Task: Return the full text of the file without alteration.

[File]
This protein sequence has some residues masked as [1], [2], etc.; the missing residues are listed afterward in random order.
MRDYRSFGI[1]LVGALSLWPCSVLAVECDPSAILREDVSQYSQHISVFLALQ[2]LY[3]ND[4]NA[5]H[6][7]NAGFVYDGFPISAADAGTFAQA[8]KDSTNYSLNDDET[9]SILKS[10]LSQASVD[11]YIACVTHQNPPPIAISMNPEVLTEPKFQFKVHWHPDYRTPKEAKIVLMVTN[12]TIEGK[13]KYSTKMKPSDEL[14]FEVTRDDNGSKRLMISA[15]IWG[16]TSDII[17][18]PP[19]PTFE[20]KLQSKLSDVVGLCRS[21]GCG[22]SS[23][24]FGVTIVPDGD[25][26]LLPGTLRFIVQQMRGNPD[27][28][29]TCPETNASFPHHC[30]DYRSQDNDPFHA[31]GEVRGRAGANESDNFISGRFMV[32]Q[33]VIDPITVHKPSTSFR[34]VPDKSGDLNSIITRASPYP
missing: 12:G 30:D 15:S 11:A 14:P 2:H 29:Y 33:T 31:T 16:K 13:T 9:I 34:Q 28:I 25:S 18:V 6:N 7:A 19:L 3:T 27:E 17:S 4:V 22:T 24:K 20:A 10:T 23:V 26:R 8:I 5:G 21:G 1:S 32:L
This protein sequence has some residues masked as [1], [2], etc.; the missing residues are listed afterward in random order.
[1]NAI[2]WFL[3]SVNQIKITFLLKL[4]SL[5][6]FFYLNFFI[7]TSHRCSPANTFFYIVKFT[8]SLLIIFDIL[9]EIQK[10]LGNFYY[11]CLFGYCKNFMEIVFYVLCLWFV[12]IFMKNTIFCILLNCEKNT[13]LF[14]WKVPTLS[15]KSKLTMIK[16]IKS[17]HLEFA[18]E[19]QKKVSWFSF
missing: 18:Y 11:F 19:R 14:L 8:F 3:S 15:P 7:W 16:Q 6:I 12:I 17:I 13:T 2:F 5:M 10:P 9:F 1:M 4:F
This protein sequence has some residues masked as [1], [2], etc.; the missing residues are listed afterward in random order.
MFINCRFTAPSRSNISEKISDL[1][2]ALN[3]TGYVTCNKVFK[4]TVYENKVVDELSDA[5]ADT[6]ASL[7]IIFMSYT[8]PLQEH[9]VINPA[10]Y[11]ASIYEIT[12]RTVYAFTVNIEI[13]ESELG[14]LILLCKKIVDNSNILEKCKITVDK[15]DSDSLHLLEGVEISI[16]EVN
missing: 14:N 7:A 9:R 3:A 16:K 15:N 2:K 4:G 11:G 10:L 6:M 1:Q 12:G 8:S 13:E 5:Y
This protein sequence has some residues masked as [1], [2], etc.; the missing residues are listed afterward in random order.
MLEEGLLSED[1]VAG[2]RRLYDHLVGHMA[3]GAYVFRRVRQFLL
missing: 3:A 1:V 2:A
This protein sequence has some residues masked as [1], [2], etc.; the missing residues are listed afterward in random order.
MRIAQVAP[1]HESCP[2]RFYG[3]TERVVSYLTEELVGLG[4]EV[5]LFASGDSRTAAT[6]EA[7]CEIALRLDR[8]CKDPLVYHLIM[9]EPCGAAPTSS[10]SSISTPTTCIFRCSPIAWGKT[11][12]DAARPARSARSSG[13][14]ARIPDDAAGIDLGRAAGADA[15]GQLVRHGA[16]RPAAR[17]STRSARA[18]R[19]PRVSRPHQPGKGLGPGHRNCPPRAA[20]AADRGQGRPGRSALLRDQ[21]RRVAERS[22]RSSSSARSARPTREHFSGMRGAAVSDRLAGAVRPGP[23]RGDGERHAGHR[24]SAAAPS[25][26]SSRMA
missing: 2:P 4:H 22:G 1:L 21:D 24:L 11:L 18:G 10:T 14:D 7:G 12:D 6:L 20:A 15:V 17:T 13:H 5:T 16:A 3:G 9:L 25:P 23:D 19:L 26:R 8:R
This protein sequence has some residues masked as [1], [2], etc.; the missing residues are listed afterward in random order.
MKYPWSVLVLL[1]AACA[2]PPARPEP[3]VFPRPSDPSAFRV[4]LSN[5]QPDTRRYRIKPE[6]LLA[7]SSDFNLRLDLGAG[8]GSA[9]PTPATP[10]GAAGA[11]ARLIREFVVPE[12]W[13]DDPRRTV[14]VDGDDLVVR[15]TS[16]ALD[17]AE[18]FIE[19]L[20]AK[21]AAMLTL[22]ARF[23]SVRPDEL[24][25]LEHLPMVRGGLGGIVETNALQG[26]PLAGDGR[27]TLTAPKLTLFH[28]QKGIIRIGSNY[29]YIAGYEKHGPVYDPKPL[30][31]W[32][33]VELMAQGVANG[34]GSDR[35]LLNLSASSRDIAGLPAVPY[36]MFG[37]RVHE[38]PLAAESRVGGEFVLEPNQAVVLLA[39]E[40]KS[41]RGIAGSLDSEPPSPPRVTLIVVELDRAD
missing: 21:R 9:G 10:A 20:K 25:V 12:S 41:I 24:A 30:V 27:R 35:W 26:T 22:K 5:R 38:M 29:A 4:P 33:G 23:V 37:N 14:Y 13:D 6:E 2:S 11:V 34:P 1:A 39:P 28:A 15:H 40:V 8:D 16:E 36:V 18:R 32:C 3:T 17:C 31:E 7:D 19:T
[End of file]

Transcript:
This protein sequence has some residues masked as [1], [2], etc.; the missing residues are listed afterward in random order.
MRDYRSFGI[1]LVGALSLWPCSVLAVECDPSAILREDVSQYSQHISVFLALQ[2]LY[3]ND[4]NA[5]H[6][7]NAGFVYDGFPISAADAGTFAQA[8]KDSTNYSLNDDET[9]SILKS[10]LSQASVD[11]YIACVTHQNPPPIAISMNPEVLTEPKFQFKVHWHPDYRTPKEAKIVLMVTN[12]TIEGK[13]KYSTKMKPSDEL[14]FEVTRDDNGSKRLMISA[15]IWG[16]TSDII[17][18]PP[19]PTFE[20]KLQSKLSDVVGLCRS[21]GCG[22]SS[23][24]FGVTIVPDGD[25][26]LLPGTLRFIVQQMRGNPD[27][28][29]TCPETNASFPHHC[30]DYRSQDNDPFHA[31]GEVRGRAGANESDNFISGRFMV[32]Q[33]VIDPITVHKPSTSFR[34]VPDKSGDLNSIITRASPYP
missing: 12:G 30:D 15:S 11:A 14:P 2:H 29:Y 33:T 31:T 16:K 13:T 9:I 34:Q 28:I 25:S 18:V 6:N 7:A 19:L 3:T 27:E 17:S 4:V 22:T 24:K 20:A 10:T 23:V 26:R 8:I 5:G 21:G 1:S 32:L
This protein sequence has some residues masked as [1], [2], etc.; the missing residues are listed afterward in random order.
[1]NAI[2]WFL[3]SVNQIKITFLLKL[4]SL[5][6]FFYLNFFI[7]TSHRCSPANTFFYIVKFT[8]SLLIIFDIL[9]EIQK[10]LGNFYY[11]CLFGYCKNFMEIVFYVLCLWFV[12]IFMKNTIFCILLNCEKNT[13]LF[14]WKVPTLS[15]KSKLTMIK[16]IKS[17]HLEFA[18]E[19]QKKVSWFSF
missing: 18:Y 11:F 19:R 14:L 8:F 3:S 15:P 7:W 16:Q 6:I 12:I 17:I 13:T 2:F 5:M 10:P 9:F 1:M 4:F
This protein sequence has some residues masked as [1], [2], etc.; the missing residues are listed afterward in random order.
MFINCRFTAPSRSNISEKISDL[1][2]ALN[3]TGYVTCNKVFK[4]TVYENKVVDELSDA[5]ADT[6]ASL[7]IIFMSYT[8]PLQEH[9]VINPA[10]Y[11]ASIYEIT[12]RTVYAFTVNIEI[13]ESELG[14]LILLCKKIVDNSNILEKCKITVDK[15]DSDSLHLLEGVEISI[16]EVN
missing: 14:N 7:A 9:R 3:A 16:K 15:N 2:K 4:G 11:G 10:L 6:M 1:Q 12:G 8:S 13:E 5:Y
This protein sequence has some residues masked as [1], [2], etc.; the missing residues are listed afterward in random order.
MLEEGLLSED[1]VAG[2]RRLYDHLVGHMA[3]GAYVFRRVRQFLL
missing: 3:A 1:V 2:A
This protein sequence has some residues masked as [1], [2], etc.; the missing residues are listed afterward in random order.
MRIAQVAP[1]HESCP[2]RFYG[3]TERVVSYLTEELVGLG[4]EV[5]LFASGDSRTAAT[6]EA[7]CEIALRLDR[8]CKDPLVYHLIM[9]EPCGAAPTSS[10]SSISTPTTCIFRCSPIAWGKT[11][12]DAARPARSARSSG[13][14]ARIPDDAAGIDLGRAAGADA[15]GQLVRHGA[16]RPAAR[17]STRSARA[18]R[19]PRVSRPHQPGKGLGPGHRNCPPRAA[20]AADRGQGRPGRSALLRDQ[21]RRVAERS[22]RSSSSARSARPTREHFSGMRGAAVSDRLAGAVRPGP[23]RGDGERHAGHR[24]SAAAPS[25][26]SSRMA
missing: 2:P 4:H 22:G 1:L 21:D 24:L 11:L 18:G 10:T 14:D 7:G 12:D 6:L 20:A 15:V 17:T 13:H 5:T 16:A 3:G 9:L 25:P 23:D 19:L 26:R 8:R
This protein sequence has some residues masked as [1], [2], etc.; the missing residues are listed afterward in random order.
MKYPWSVLVLL[1]AACA[2]PPARPEP[3]VFPRPSDPSAFRV[4]LSN[5]QPDTRRYRIKPE[6]LLA[7]SSDFNLRLDLGAG[8]GSA[9]PTPATP[10]GAAGA[11]ARLIREFVVPE[12]W[13]DDPRRTV[14]VDGDDLVVR[15]TS[16]ALD[17]AE[18]FIE[19]L[20]AK[21]AAMLTL[22]ARF[23]SVRPDEL[24][25]LEHLPMVRGGLGGIVETNALQG[26]PLAGDGR[27]TLTAPKLTLFH[28]QKGIIRIGSNY[29]YIAGYEKHGPVYDPKPL[30][31]W[32][33]VELMAQGVANG[34]GSDR[35]LLNLSASSRDIAGLPAVPY[36]MFG[37]RVHE[38]PLAAESRVGGEFVLEPNQAVVLLA[39]E[40]KS[41]RGIAGSLDSEPPSPPRVTLIVVELDRAD
missing: 21:R 9:G 10:A 20:K 25:V 12:S 41:I 24:A 30:V 27:R 35:W 26:T 22:K 5:R 38:M 29:A 4:P 33:G 23:V 37:N 14:Y 13:D 6:E 2:S 11:V 34:P 1:A 39:P 28:A 15:H 40:V 8:D 16:E 36:V 18:R 32:C 3:T 17:C 31:E 7:D 19:T